While decreasing the seat space, no other allotments have been regarded into the issues this would cause. So while a person at 5'10" may not have an issue today, a few years from now they may have issues; to the point someone 5' tall will have their knees smashed into the seat.

Now, when the airline rents me my space, that is my space to use. I see no where that my space is subservient to someone's reclining space or vice versa; this is perhaps something for the airlines to clear up one day.

On another note; not all seats are the same; I notice many times there are seats that recline above my knee level, so when a person reclines, it is not actually reclining against my knees. Other seats seem to recline right on my knee. I have not made note if this is a new versus old plane, or different carriers, but there is a difference in seats. I would like to assume that older planes did not update their seats for shrinking seat space, while newer planes did modify seats for the shrinking seat space.
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Old 09-01-2014, 07:37 PM
 
15,536 posts, read 13,524,055 times
Reputation: 21252
Quote:
Originally Posted by annerk View Post
Too bad you can't see my point. Common sense is that if you know in advance that you can't fit in an aircraft seat the way they are designed, you buy a seat you can fit into rather than expecting the world to revolve around you. It seems that people complaining about those who wish to use the seats the way they are designed are the snowflakes. If you can't fit in the seat, buy the space you need. It's no different for tall people than it is for overweight people, and it's not rocket science.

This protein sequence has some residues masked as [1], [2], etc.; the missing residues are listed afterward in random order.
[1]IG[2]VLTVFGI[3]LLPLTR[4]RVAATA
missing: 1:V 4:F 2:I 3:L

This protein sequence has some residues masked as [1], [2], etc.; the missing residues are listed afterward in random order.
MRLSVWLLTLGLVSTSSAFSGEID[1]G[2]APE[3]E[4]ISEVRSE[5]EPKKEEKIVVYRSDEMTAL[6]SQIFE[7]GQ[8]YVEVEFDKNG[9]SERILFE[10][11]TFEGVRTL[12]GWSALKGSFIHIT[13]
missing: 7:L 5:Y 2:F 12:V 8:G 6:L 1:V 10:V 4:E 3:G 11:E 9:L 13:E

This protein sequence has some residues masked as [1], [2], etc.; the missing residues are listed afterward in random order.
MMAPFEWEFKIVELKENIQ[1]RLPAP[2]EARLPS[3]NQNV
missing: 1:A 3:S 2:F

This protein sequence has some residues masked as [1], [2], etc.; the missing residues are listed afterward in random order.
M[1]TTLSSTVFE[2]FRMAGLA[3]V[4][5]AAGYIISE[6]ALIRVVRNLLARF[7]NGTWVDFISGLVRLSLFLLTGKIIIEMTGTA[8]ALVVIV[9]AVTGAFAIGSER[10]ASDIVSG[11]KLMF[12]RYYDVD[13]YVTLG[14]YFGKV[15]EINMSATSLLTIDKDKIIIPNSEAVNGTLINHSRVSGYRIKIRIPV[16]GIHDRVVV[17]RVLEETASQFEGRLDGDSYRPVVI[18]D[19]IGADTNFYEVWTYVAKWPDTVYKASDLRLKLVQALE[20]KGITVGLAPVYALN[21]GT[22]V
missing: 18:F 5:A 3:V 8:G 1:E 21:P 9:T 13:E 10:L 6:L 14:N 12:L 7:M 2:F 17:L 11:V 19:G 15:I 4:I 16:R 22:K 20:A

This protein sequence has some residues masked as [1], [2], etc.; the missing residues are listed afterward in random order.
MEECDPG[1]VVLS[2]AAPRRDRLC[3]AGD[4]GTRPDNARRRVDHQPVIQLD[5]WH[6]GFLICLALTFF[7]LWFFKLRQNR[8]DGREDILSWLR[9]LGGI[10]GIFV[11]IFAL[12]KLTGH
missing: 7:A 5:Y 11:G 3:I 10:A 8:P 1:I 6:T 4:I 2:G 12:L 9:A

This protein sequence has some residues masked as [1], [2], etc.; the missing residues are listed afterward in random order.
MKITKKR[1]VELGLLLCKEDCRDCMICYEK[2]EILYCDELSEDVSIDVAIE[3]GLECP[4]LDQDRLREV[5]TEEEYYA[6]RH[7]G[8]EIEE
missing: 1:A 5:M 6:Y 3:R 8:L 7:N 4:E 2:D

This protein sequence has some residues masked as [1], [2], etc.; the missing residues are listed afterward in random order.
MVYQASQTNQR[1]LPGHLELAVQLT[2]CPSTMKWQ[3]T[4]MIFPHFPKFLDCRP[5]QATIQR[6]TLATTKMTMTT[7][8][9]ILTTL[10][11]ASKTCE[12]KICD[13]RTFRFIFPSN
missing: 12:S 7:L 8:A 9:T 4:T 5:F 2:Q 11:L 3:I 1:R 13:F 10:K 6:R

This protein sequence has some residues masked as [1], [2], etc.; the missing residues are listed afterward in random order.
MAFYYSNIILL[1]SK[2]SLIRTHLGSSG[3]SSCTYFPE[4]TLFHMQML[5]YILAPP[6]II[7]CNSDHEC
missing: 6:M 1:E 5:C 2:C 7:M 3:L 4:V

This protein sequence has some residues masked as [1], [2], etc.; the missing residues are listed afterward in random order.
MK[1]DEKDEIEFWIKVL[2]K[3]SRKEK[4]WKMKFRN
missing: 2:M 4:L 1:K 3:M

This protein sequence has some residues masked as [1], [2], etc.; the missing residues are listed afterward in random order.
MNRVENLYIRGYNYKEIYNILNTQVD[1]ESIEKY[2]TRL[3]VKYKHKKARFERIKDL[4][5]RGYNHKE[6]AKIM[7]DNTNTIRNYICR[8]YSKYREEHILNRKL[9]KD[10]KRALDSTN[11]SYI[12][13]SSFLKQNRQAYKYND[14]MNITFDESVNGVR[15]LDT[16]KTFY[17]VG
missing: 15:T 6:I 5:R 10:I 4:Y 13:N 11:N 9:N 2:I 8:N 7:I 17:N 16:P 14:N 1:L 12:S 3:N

Why should someone else's comfort trump mine when they had the opportunity to buy the seat they needed to begin with? Instead they expect me to give up my comfort because they are cheap. They are the one's in the wrong.
Actually, the person can fit into the space; the airline sold a certain size seat space, no where does it state this seat space is subservient to the person reclining.

I can reverse the argument on you; if you expect to recline, maybe you should purchase a seat where you know reclining will not be an issue. You seem to think reclining is some superior "right" over another person's rented seat space, even though the darn airline advertises the seat space as is when they sell the tickets. If the airline sells a ticket stating "33" of seat space", then why is this person not entitled to that space?
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Old 09-01-2014, 09:13 PM
 
Location: South Seattle Suburbs
3,350 posts, read 5,953,407 times
Reputation: 3528
Quote:
Originally Posted by John7777 View Post
Anyone who has a reclining seat should be allowed to recline that seat. If the person behind doesn't like it, tough. Maybe they should buy a business class seat next time
Because everybody can afford to do that, right? Who cares if you're making the person behind you uncomfortable, right?

What happened to common courtesy?

I agree with some others in this thread that if the airlines insist on packing people in like sardines, they shouldn't allow seats to recline. It just makes an uncomfortable flight even worse.
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Old 09-01-2014, 09:19 PM
 
Location: South Seattle Suburbs
3,350 posts, read 5,953,407 times
Reputation: 3528
Quote:
Originally Posted by annerk View Post
I AM reclining. You have the option of buying a seat that you will fit in without infringing on teh rights of others to use their seat in the manner it was designed.

Just like I slammed the armrest down on the very fat person who insisted it stay up so they could take half my seat. Guess who got deplaned. I'll give you a hint, it wasn't me.
Wow, you are really a rude, unpleasant person. It's all about you, isn't it?
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Old 09-01-2014, 09:34 PM
 
Location: Airports all over the world
6,154 posts, read 6,323,627 times
Reputation: 100635
Quote:
Originally Posted by annerk View Post
If you know you can't fit in your seat the way the seats on the airplane were designed, buy the space you need. Your problem is not mine. Period.